Imagine standing on a corner in New York City. Suddenly, someone puts his hand over your eyes like when you were a little kid. Then a strangely familiar voice says: "Guess who?"

The stranger pulls his arms back and you turn around to see Bill Murray smiling at you.

He whispers in your ear: "No one will ever believe you." Then he disappears into the passing river of pedestrians.

When I was a kid, I looked to the stars for solace.

No matter what was hard or painful or seemed inescapable in my life, I only needed to go out in my backyard at night and tilt my head back.

Science seems to give us a clean path from its claims to their vindication.

Fire a rocket in just the right way, says science, and in a year it will get to Mars. Mix a cocktail of just these chemicals, it tells us, and you can cure a pernicious disease. In a world of iPhones and MRIs, it's hard to miss the power of these scientific truths.

You can't solve a problem until you understand it. When it comes to climate change, on a fundamental level we don't really understand the problem.

There are a lot of ways the most detailed, abstract and sophisticated kinds of science show up in our daily lives.

In a nation that sometimes forgets the power and promise of its own scientific endeavor, it's good to be reminded of that link — as I was this week when I went in for an MRI on my shoulder.

Every ghostly horror movie has "the scene."

It usually comes early in the story, like in The Sixth Sense: The protagonist walks into a room, like the kitchen, and all the cabinets and drawers are open. He's puzzled. He doesn't remember leaving it this way. So, he closes all the doors and all the drawers and walks out. A minute later he comes back in — and everything's open again.

Waaahh!!!!

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We like to think all stories are equal. But our astrophysicist thinks we did not make a big-enough deal of what he thinks is a story so important it gives him chills. So here's last week's news through the misty eyes of NPR blogger Adam Frank.

Look around you. What do you see?

Other people going about their business? Rooms with tables and chairs? Nature with its sky, grass and trees?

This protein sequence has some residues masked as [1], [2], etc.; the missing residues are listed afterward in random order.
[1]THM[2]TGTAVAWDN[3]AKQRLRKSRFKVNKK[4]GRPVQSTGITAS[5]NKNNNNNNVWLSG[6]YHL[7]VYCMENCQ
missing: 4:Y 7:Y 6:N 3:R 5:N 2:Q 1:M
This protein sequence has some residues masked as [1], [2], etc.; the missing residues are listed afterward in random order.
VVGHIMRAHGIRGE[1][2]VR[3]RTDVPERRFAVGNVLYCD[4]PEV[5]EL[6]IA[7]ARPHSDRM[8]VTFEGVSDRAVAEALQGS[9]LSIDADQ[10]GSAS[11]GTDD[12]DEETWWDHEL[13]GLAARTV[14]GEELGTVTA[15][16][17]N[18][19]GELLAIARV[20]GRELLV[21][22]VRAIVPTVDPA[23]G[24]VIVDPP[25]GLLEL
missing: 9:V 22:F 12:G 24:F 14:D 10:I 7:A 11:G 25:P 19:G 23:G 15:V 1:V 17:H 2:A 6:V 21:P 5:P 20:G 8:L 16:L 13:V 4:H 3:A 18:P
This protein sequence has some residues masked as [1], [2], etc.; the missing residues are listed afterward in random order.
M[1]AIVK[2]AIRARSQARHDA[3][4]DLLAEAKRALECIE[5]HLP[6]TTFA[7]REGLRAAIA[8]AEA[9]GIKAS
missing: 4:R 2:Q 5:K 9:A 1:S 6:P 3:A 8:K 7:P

All that stuff, it's really there, right? Even if you were to disappear right now — poof! — the rest of the world would still exist in all forms you're seeing now, right?

Or would it?

Summer is the time for music obsessions. That means finding new albums and new artists. It can also mean finding movies or TV shows about new albums and new artists.

A few months back, I wrote a post titled The Most Important Philosopher You've Never Heard Of. My point in that piece was to introduce readers to Eihei Dogen, a 13th-century Japanese Zen master who is considered, by many, to be one of the world's most subtle thinkers on issues of mind and being.

How important is it for human beings to push new frontiers?

Is it just something that a few us are inclined toward — like searching out a new, untried restaurant rather than falling back on something familiar — or is it essential to our species' success? Could the need to take risks and expand into new territory be hardwired into our genetic make up? If so, does that mean expanding into space and the other worlds of our solar system is an imperative, rather than a luxury?

Science and politics do not always make great bedfellows.

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In this fictitious world, all it takes is just a small vial of silvery fluid. Its illegal: very, very illegal. But if you can find it, just one vial is enough. Drink that down and soon the nano-scale molecular machines will work their way past the blood-brain barrier and begin coating the surfaces of your neurons.

This is a year of politics. That means everyone has opinions about where the world should be headed and how we should get there.

No matter how weird this political season has been, however, there remains a key difference between opinions and facts. That difference comes into the starkest relief when people must face their own inconsistencies in reconciling the two domains.

Are we the only civilization-building intelligent species that has ever occurred in the universe?

It's the day after the Fourth of July and all of us should be home recovering from too much beer and too much sun. Instead, we're at work.

Bummer.

Rather than try and engage you with a long-winded post about the possible existence of alien civilizations (we'll do that next week), let's watch this really funny bit from Louis C.K.

Sometimes the most important step one can take in science is back.

When the path towards progress in a field becomes muddied, the best response may be to step away from all the technical specifics that make up day-to-day practice and begin pulling up the floorboards. In other words, rather than continuing to push on the science, it may be best to ask about the unspoken philosophies supporting that research effort.